How to build quiet confidence

Woman with quiet confidence

When we think about confidence, we may think about being the loudest person in the room, shouting opinions and being seemingly unfazed by anything. This isn’t truly what confidence is, however. Confidence, feeling certain in your abilities, comes in lots of different forms and it has nothing to do with how loud you are.

Quiet confidence is when you don’t need to be the loudest person in the room. It’s when you don’t need to prove yourself to anyone. You simply walk about your life, quiet in the knowledge that you’re on the right track and that you are totally capable. This feeling is a powerful one. It can propel you forwards in all areas of your life, from your career to your relationships.

But how exactly can we cultivate and build this quiet confidence? Here we look at the key steps you need to do this.

Connect with your values 

Understanding who you are and what you stand for is an essential first step. By identifying your core values and living in alignment with them, you’ll know deep down you’re doing what you believe is right and focusing on what’s important to you.

Having this knowledge underpin the decisions you make day-to-day helps to stay on the right path for you, building quiet confidence that you’re moving in the right direction. You may falter from time to time (we’re only human), but being open to learning from your mistakes and recalibrating will ensure your confidence doesn’t get dented.

Listen before you speak

Confidence doesn’t mean assuming everything you say or do is right. Those who are truly confident are open to learning and practice active listening during conversations. When you actively listen to others, you get a better understanding of what they want from you in that moment. You can nip any miscommunication in the bud and feel more confident in the process.

When having a conversation with someone, avoid multitasking and give them your undivided attention. Rather than waiting for your turn to talk, or composing your response in your head while they speak, try to take in everything they’re saying. You may find it helpful to reflect back to them what you’ve heard, to ensure you’ve understood what they’ve said and then offer your response. Ask questions and aim to leave the conversation with both parties being crystal clear on any follow-up actions that need to be taken.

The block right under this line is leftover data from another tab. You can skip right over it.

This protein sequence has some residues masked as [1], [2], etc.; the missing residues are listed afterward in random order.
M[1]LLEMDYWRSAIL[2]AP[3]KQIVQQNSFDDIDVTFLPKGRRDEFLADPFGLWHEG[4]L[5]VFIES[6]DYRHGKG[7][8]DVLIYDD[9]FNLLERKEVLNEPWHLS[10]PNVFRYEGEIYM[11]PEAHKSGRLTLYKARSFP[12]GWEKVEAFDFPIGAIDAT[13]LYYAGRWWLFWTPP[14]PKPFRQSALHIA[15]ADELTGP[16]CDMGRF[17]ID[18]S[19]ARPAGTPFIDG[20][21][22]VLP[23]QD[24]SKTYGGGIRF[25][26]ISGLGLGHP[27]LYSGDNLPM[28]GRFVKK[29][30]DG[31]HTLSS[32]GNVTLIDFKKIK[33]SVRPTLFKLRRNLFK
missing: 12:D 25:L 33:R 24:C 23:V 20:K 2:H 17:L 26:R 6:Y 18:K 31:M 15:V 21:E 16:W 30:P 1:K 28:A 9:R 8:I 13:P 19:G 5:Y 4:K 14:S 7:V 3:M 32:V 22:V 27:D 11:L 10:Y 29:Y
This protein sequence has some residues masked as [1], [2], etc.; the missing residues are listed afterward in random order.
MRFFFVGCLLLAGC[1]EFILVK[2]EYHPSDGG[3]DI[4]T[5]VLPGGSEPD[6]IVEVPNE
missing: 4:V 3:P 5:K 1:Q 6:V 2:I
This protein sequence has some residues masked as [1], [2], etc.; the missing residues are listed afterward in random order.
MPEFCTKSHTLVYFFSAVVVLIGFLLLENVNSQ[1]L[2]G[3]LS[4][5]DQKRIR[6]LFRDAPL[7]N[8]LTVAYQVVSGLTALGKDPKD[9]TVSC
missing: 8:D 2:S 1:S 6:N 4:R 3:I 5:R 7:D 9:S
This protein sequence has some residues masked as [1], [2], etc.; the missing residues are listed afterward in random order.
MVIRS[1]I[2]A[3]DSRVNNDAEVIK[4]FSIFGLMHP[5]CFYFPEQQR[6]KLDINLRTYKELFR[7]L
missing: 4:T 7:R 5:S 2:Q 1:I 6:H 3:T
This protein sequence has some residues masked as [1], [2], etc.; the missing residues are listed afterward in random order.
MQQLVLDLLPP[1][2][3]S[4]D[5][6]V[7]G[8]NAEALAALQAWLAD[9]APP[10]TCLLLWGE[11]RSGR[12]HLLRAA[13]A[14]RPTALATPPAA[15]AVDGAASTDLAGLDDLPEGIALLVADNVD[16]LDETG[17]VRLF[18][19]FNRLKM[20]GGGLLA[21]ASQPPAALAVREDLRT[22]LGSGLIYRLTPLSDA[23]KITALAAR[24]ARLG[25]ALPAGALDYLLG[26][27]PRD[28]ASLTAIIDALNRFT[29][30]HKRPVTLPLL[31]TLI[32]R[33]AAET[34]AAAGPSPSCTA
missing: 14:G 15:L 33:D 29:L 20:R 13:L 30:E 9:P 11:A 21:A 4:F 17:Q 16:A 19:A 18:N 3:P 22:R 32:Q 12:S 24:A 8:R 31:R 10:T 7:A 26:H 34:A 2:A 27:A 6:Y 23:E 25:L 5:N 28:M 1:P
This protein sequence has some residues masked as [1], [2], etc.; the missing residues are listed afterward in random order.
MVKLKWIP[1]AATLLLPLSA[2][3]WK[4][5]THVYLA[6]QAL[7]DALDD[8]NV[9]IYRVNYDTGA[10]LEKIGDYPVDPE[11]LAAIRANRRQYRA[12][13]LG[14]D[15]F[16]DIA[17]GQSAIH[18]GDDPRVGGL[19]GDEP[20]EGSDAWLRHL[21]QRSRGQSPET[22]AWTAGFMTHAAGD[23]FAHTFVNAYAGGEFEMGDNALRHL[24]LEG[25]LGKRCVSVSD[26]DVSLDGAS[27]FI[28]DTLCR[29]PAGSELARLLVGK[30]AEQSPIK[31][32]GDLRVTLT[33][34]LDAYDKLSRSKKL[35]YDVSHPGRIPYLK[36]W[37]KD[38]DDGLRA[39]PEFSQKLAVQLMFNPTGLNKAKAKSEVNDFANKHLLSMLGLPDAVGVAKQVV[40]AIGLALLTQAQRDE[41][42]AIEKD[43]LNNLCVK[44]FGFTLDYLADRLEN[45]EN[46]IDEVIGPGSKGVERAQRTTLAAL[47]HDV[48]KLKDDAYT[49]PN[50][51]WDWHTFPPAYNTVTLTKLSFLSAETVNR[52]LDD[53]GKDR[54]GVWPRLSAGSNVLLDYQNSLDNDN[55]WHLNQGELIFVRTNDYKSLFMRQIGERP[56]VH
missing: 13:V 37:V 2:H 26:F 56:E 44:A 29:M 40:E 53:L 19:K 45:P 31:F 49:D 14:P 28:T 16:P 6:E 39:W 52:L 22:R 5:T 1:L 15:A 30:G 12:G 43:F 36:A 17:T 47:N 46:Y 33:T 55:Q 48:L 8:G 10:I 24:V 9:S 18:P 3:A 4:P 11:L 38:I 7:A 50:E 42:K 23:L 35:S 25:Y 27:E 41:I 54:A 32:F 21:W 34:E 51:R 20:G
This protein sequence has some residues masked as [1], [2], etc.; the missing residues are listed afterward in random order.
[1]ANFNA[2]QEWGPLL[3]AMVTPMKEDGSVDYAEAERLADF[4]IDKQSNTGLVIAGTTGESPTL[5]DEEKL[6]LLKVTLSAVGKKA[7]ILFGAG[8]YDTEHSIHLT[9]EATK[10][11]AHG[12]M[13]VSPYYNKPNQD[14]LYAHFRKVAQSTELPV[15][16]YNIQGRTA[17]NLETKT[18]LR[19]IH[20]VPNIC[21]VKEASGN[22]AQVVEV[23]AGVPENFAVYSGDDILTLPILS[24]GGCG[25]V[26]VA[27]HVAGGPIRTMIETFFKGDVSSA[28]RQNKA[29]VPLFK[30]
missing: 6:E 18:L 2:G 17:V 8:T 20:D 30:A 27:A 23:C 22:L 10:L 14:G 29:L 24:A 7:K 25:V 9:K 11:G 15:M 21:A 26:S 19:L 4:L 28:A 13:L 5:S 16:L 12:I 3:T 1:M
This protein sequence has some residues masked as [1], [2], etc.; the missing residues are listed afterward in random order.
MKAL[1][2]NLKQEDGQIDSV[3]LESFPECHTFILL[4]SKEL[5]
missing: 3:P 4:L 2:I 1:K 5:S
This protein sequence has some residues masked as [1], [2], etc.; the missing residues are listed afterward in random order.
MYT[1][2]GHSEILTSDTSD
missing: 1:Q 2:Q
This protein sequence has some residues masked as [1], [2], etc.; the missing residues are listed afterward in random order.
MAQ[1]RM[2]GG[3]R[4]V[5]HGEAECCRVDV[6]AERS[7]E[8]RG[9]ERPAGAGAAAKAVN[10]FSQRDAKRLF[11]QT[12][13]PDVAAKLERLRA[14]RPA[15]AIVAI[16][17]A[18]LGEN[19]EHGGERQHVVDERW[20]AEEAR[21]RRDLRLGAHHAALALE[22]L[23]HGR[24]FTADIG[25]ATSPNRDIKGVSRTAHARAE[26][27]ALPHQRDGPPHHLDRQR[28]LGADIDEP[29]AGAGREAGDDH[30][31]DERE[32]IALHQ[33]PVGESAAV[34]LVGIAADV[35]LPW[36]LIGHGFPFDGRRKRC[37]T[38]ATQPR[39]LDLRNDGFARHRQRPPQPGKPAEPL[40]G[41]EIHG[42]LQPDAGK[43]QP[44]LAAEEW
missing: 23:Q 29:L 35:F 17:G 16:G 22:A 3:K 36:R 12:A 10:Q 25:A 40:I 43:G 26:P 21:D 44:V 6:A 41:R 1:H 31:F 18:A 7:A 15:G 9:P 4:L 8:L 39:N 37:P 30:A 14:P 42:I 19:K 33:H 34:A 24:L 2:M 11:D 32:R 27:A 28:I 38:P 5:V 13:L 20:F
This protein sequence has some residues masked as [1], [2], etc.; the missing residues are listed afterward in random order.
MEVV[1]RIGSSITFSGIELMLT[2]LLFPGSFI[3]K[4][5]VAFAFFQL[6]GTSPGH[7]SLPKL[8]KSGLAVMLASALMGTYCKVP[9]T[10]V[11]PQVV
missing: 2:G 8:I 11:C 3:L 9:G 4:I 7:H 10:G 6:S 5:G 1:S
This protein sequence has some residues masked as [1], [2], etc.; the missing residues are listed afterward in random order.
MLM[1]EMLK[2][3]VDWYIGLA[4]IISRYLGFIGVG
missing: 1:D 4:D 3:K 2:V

Work colleagues talking

Play to your strengths 

Building quiet confidence relies on you both knowing and playing to your strengths. When you know what you’re good at, and what you enjoy, you can seek out a lifestyle that incorporates these things for a happier, more fulfilling life.

If you’re not sure what your strengths are, you may want to explore online strengths finder quizzes. The VIA character strengths survey is a popular and free option, giving you the option to pay to dive deeper and receive a full report. Another popular (and free) quiz is the personal strengths inventory, based on psychologist Martin Seligman’s pioneering research in positive psychology.

Once you’ve identified your strengths, ask yourself the following:

  • Am I utilising these strengths in my life right now?
  • What small steps can I take to start utilising these strengths more in my personal life?
  • What small steps can I take to start utilising these strengths more in my professional life? 

Ask for help

In order to build confidence, we must acknowledge and accept our vulnerabilities as well as our strengths. Nobody is perfect, and no one has to be good at everything. If, however, there’s something you’re struggling with that you know will help you move forward in life, asking for help should be your first port of call. 

This doesn’t literally have to be asking someone to help you, asking for help could look like seeking a course/workshop/book to help improve your skills, finding a mentor to support you, talking to friends for advice or working with a coach.

Those who exude quiet confidence are comfortable in their skin. They understand that they’re a work in progress and this is OK. They know asking for help doesn’t imply weakness and that they don’t have to do this alone. Support and guidance can be the icing on the quiet confidence cake you’ve baked, elevating it to the next level so you can move through life with your head held high. 


If you’re looking for coaching support to build confidence or work on another area you’ve identified, use our search tool to find a coach you resonate with. 

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Katherine

Written by Katherine

Kat is a Senior Writer for Life Coach Directory and Happiful magazine.

Written by Katherine

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